by Barbara Black
Concordia has traditionally had about one-tenth the number of international
students as its neighbour, McGill University, but that is changing.
The numbers have more than doubled over the past decade, from 887 in 1989-90
to 1,740 in 2000-01. There was actually a dip in the mid-1990s, but in
the past three years especially, more international students have been
Some of these are exchange students. Quebec institutions are especially
popular with students from France because of reciprocal tuition arrangements
and because it enables French students to learn English in a friendly
While the number of students from the Caribbean and Asia have stayed about
the same over the decade, they have more than tripled from Europe and
the Middle East, almost tripled from the Americas, and more than doubled
Not represented in the figures, however, are the older students from Asia,
particularly India and China, who get landed immigrant status in the course
of their time here, often in advanced studies.
Professor Balbir Sahni, director of Concordias Centre for International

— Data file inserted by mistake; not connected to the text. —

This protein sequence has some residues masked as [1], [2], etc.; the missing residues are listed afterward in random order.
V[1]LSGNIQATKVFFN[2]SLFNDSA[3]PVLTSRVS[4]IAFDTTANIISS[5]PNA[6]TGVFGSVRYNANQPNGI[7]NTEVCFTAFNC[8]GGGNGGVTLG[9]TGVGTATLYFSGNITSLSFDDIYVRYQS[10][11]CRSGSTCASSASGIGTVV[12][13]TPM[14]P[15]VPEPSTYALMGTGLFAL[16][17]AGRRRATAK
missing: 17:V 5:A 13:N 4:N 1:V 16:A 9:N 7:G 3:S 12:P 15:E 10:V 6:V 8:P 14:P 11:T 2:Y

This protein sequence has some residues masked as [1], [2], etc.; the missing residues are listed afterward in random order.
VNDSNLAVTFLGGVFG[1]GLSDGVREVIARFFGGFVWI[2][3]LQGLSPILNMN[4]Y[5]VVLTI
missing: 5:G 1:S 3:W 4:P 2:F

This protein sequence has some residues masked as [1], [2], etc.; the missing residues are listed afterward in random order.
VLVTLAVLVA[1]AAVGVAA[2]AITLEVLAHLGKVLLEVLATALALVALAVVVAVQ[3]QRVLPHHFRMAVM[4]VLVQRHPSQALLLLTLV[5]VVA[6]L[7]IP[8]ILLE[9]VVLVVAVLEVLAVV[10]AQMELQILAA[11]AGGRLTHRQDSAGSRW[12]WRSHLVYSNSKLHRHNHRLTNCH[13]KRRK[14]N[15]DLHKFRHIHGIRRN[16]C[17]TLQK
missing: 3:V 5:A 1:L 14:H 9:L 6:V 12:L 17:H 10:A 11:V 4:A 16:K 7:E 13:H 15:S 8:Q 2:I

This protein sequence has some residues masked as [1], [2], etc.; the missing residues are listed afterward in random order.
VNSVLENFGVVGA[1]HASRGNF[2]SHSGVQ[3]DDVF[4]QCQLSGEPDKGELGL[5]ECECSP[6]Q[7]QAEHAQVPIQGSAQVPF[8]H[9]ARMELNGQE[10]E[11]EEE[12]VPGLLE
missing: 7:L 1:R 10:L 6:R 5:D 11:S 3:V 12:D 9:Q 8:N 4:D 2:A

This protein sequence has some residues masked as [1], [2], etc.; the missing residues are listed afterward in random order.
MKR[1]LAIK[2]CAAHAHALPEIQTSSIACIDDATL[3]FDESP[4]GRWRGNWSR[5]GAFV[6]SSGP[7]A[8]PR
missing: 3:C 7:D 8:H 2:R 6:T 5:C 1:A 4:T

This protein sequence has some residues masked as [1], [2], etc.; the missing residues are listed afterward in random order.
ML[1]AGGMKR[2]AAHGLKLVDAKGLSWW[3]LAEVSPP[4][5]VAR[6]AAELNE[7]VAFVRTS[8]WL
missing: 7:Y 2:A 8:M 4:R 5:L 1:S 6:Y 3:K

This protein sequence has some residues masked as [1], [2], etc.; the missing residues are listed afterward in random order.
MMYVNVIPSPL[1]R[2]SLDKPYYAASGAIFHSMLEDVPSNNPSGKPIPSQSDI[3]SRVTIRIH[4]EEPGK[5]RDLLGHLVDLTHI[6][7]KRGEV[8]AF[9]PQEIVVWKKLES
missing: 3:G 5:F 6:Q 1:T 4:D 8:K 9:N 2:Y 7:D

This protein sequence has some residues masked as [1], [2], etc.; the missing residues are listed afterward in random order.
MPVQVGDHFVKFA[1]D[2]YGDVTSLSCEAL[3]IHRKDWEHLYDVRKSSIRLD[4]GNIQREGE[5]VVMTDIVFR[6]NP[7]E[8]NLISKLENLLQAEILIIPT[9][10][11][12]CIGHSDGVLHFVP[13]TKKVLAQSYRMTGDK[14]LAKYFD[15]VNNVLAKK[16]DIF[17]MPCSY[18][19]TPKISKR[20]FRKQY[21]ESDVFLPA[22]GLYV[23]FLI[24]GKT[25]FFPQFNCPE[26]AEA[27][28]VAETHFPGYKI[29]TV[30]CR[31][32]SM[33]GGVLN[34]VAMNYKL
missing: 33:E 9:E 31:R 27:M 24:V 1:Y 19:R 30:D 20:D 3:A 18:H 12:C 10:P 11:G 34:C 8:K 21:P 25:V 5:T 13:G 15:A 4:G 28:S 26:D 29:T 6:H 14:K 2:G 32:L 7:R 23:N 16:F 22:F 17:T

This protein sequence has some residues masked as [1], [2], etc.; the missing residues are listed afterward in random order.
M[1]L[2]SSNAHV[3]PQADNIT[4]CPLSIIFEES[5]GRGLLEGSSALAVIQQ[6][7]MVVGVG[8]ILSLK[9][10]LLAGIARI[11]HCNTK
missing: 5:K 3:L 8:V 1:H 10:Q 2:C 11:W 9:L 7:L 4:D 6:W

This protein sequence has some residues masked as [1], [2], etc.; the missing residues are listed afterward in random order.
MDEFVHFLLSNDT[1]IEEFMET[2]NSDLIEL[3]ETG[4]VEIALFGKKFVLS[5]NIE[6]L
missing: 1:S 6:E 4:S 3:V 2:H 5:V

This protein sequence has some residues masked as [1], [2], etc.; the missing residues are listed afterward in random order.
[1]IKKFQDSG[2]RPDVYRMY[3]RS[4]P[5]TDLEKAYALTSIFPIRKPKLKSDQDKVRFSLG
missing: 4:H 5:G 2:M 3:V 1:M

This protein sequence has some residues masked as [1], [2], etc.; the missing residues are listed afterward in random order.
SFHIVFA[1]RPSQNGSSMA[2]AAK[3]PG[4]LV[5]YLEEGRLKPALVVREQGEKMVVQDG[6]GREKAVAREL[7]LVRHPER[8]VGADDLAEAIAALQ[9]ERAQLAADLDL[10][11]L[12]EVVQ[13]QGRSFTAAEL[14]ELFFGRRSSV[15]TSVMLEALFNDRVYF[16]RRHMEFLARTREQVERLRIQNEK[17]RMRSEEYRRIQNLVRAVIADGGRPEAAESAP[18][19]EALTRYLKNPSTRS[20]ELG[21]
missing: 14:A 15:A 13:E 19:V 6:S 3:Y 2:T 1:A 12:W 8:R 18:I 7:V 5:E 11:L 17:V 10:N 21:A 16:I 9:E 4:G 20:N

Academic Co-operation, said that the increase international students at
Concordia is indeed a welcome development, made possible by concerted
efforts by all Faculties and the School of Graduate Studies.
There is no question that this increase calls for [more] academic
support, Dr. Sahni continued. Unlike many other players in
the market, I always reiterate our notion of internationalization as promoting
a two-way flow of students and scholars.
Concordias ultimate objective is to enrich the internationalization
of our own community of students and scholars, rather than simply raising
revenue from international students recruitment. This message is inherently
sound and genuineand invariably well received.